Report by the FTC and CFPB shows debt collection abuses remain a top consumer complaint
Consumers Union calls for reforms to protect consumers from unfair practices
Wednesday, March 21, 2018
WASHINGTON, D.C. – Consumers Union, the advocacy division of Consumer Reports, called on state and federal regulators today to protect vulnerable consumers from abusive debt collection practices. The consumer group renewed its call for reform as a new report by the Consumer Financial Protection Bureau and the Federal Trade Commission found that debt collection practices continue to generate a large number of complaints from consumers frustrated with being harassed about money they don’t owe and other abusive tactics.
“Far too many consumers continue to report that debt collectors hound them about money they have already paid off or never owed in the first place,” said Suzanne Martindale, senior attorney for Consumers Union. “Debt collectors often lack proof that the debt even existed let alone that the person they are targeting is responsible for it. We need reasonable standards and better oversight to ensure consumers are treated fairly and protected from abusive debt collection practices.”
The CFPB collected approximately 84,500 complaints about debt collection and found that the most common one was about attempts to collect a debt that is not owed by the consumer, followed by complaints about the failure of debt collectors to provide proper notice documenting the debt or informing the consumer of their rights. Complaints about abusive communication tactics were the third most common complaint, including frequent or repeated phone calls and the failure of debt collectors to stop calling after the consumer requested them to stop.
To address widespread debt collection and debt buying abuses, Consumers Union has urged state and federal regulators to enact a number of reforms, including:
- End robo-signing and attempts to collect without proper documentation: Debt collectors should be required to document that they are attempting to collect from the right person, for the right amount, and on a debt that they can lawfully recover.
- Establish a sell by date for all debt: It should be illegal to sell or attempt to collect debt that is more than seven years old, which is too old to be reported on a credit report under the federal Fair Credit Reporting Act.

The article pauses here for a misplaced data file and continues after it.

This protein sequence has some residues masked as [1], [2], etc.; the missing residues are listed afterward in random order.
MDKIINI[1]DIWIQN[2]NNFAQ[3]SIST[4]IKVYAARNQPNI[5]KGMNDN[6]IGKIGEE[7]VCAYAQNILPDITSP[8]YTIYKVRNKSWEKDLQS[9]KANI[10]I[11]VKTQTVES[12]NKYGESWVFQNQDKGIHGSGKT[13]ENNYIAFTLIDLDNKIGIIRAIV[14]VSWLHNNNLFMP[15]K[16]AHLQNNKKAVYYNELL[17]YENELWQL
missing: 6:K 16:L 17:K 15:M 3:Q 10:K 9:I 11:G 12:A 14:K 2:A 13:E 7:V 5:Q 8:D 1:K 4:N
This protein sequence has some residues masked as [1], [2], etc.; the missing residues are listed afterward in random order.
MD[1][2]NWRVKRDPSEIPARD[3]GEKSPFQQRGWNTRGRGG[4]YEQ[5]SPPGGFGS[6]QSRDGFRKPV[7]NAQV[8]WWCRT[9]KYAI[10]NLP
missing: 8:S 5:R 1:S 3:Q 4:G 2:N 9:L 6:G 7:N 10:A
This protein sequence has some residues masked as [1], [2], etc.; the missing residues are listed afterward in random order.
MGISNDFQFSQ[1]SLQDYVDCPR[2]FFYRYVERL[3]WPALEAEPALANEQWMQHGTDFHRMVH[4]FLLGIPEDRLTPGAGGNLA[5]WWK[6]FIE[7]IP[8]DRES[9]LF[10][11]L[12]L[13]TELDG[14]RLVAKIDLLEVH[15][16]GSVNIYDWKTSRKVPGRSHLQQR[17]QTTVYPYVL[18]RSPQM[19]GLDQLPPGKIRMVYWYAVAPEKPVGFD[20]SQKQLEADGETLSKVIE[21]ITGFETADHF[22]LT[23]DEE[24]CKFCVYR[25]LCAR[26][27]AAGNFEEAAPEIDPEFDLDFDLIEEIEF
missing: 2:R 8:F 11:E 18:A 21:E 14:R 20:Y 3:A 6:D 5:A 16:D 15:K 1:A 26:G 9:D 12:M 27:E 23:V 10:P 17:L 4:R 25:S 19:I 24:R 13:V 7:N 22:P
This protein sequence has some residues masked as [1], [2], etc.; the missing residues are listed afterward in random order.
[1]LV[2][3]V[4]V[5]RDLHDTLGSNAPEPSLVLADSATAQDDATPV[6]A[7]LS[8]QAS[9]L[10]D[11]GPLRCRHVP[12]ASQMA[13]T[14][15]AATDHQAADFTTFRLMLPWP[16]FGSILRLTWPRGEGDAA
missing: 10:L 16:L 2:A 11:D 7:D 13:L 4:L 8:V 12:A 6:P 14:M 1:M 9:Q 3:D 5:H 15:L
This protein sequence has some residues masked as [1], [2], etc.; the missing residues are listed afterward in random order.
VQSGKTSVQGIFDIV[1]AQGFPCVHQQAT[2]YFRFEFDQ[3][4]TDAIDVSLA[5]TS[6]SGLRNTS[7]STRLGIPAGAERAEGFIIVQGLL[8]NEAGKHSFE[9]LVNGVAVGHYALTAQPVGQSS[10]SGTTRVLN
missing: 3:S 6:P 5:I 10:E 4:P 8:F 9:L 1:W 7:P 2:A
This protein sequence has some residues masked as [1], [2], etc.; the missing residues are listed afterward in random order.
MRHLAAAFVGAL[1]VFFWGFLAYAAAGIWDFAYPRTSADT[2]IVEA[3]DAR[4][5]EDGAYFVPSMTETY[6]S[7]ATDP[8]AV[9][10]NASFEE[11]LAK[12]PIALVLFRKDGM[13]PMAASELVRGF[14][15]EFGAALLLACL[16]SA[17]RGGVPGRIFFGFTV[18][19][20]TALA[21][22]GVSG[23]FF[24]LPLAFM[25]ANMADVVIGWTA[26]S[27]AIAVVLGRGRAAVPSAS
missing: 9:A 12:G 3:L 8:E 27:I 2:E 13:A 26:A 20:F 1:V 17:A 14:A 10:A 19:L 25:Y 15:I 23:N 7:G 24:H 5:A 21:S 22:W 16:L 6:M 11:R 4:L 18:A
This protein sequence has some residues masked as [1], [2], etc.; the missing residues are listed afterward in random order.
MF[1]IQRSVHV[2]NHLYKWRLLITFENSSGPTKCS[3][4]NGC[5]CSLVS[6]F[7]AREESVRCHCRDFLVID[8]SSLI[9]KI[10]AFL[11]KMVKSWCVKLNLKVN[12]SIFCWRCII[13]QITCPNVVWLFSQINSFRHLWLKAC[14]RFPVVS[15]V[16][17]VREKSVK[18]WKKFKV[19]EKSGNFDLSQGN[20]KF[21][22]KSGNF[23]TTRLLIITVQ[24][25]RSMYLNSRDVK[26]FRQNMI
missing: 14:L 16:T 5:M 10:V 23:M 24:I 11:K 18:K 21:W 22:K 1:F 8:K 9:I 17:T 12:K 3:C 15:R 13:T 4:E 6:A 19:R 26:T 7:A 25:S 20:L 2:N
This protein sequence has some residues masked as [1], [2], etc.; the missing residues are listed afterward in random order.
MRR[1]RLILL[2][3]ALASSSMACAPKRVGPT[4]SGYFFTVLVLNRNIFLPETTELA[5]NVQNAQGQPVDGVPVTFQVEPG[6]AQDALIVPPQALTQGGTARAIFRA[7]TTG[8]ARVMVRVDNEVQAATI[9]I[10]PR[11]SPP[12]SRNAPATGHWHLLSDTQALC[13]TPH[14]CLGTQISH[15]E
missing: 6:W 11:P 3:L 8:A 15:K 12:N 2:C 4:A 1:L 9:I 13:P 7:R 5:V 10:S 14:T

- Require debt collectors to provide more information to consumers: All debt collectors, including debt buyers, should be required to identify the name of the original creditor and to provide an itemized record of the total principal, interest, fees, and other charges that have been added to the debt, and to provide detailed records about the debt to consumers within five days after the first notification.
- Require debt collectors to submit more detailed information when filing suit: Debt collectors should be required to submit basic information about the debt, including the name of the original creditor and an itemized record of the total principal, interest, fees, and other charges that have been added to the debt, when they sue over a debt, so that the consumer can see if it is his or her debt, and in the right amount.
- Increase oversight to ensure consumers are properly notified of lawsuits: Courts should be required to provide supplemental notice of all filed debt collection lawsuits to debtors and default judgments should be prohibited if the notice is returned to the court as undeliverable.
In 2013, Consumers Union helped pass legislation in California that strengthened state oversight over debt buyers by requiring them to provide consumers and the courts the documentation to prove a debt is actually owed. The law also requires debt buyers to access records from when the original account was active and show how the debt was calculated, stating principal, interest and other charges separately.
Michael McCauley, email@example.com, 415-902-9537 (cell) or 415-431-6747, ext. 7606